Rice Experts: Trump Has Little Warmth for Iran

All signs point to rocky times ahead for U.S.-Iranian relations, according to experts at Rice University’s Baker Institute for Public Policy.

Citing constructive relations between the U.S. and Iran as "a faint prospect under the Obama administration," the authors said the prospect is "even unlikelier under (President Donald) Trump.”

“Trump Policy in the Middle East: Iran” was co-authored by Joe Barnes, a foreign-policy expert and the Baker Institute’s Bonner Means Baker Fellow, and Robert Barron, the former policy assistant to the institute director. The brief explores the Trump administration’s policy toward Iran and analyzes the ways in which it differs from that of the Obama administration. It lists core U.S. interests as they relate to Iran and to limiting Iran's influence in the region and analyzes the difficulties associated with formulating policies that advance these goals at an acceptable cost.

“The Trump administration will find rolling back Iranian influence a heavy lift and, at times, a dangerous one,” the authors wrote. “The EU and others in the international community (notably Russia and China) will be wary of efforts to further isolate Iran. For their part, Israel and Saudi Arabia surely welcome the Trump administration’s stance. But a perceived carte blanche from Washington might prompt leaders in Saudi Arabia and Israel to act in ways that do not conform to U.S. interests; the utterly avoidable (Qatar) crisis within the Gulf Cooperation Council is a case in point.”

This brief is the third of a three-part series on America’s foreign policy in the Middle East.:

--The first brief analyzed the Trump administration’s approach to the battle against the Islamic State and found that the group and other jihadist movements remain very much alive and pose a major challenge.

--The second brief explored how the United States -- first under President Barack Obama and now under Trump -- has struggled to develop a coherent strategy that balances U.S. interests in the Syrian conflict with the military, financial and diplomatic resources necessary to pursue them.

Expanding Iranian influence in the Middle East has worried policymakers in the region and in Washington, the authors said.

“Ironically enough, Iran’s power received a huge boost with the U.S. overthrow of Iraqi strongman Saddam Hussein in 2003,” the authors wrote. “His Sunni-dominated regime -- though much weakened after its defeat in the Gulf War of 1991 -- had remained a counterweight to Iran. With that regime’s demise, Iran saw a major strategic adversary disappear. Since the U.S. invasion, Iraq’s now Shia-dominated government, though by no means an Iranian client, has come to enjoy a generally amicable relationship with Tehran over time.

”Since 2011, revolutions across the region have created strategic challenges and opportunities for Iran, the authors said.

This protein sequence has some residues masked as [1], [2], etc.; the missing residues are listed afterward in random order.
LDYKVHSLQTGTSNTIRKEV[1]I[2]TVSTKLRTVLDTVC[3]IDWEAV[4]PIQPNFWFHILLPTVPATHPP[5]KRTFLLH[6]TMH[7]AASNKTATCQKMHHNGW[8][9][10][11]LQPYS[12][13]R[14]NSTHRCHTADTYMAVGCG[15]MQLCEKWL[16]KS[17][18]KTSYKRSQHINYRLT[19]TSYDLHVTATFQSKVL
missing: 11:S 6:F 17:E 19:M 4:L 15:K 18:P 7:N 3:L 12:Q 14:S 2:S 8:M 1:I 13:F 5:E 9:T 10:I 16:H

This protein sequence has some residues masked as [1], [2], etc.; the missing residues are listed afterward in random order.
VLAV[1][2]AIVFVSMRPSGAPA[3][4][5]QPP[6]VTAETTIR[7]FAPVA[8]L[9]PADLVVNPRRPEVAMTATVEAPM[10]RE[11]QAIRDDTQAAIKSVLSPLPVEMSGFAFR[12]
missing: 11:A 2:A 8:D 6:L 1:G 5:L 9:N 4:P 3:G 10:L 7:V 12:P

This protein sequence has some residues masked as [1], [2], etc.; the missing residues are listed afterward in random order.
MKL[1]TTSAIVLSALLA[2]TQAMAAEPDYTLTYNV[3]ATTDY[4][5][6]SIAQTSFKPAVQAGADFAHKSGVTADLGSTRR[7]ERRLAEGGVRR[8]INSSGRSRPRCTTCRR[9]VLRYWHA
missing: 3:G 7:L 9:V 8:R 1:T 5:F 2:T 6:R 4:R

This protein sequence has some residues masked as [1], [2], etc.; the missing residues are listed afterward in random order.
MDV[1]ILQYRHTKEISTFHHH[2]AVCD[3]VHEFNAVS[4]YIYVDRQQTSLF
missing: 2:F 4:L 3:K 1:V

In Syria, a longtime ally, Iran intervened militarily to help save the regime of President Bashar Assad. In Yemen, Iran has provided support to the Houthi rebels fighting the Saudi-backed government of President Abdrabbuh Mansur Hadi.

In Iraq, Iranian military influence has also increased, due to the threat of the Islamic State; the Iraqi government has heavily depended upon the often-Iranian-backed Popular Mobilization Forces to fight the group, the authors said.

“Rolling back Iranian influence will be difficult,” the authors wrote. “We may see additional sanctions on non-nuclear aspects of Iranian behavior, though these would be unlikely to substantially alter Tehran’s regional calculus; a unilateral U.S. decision to exit the agreement in toto might cause a crisis with our European allies,” the authors wrote. 

“The United States can work at the margins to encourage the Iraqi government toward a more inclusive decision-making process that could accommodate Sunni grievances. And we can seek ways, again at the margins, to lessen the dependence of Iraq on Iran, perhaps through more generous provision of reconstruction assistance. But these are most unlikely to end Iranian influence in Baghdad.”

In their conclusion, the authors wrote, “Mistrust between Washington and Tehran has shaped U.S.-Iranian relations for decades. That mistrust is surely at a higher level under Trump than under Obama. This raises the risk of miscalculation on both sides and the chances of escalation when and where an incident occurs, whether in Syria, the Strait of Hormuz or between Israel and Hezbollah. It will require goodwill and deft diplomacy to avoid such conflict; both are in notoriously short supply in the Middle East.”


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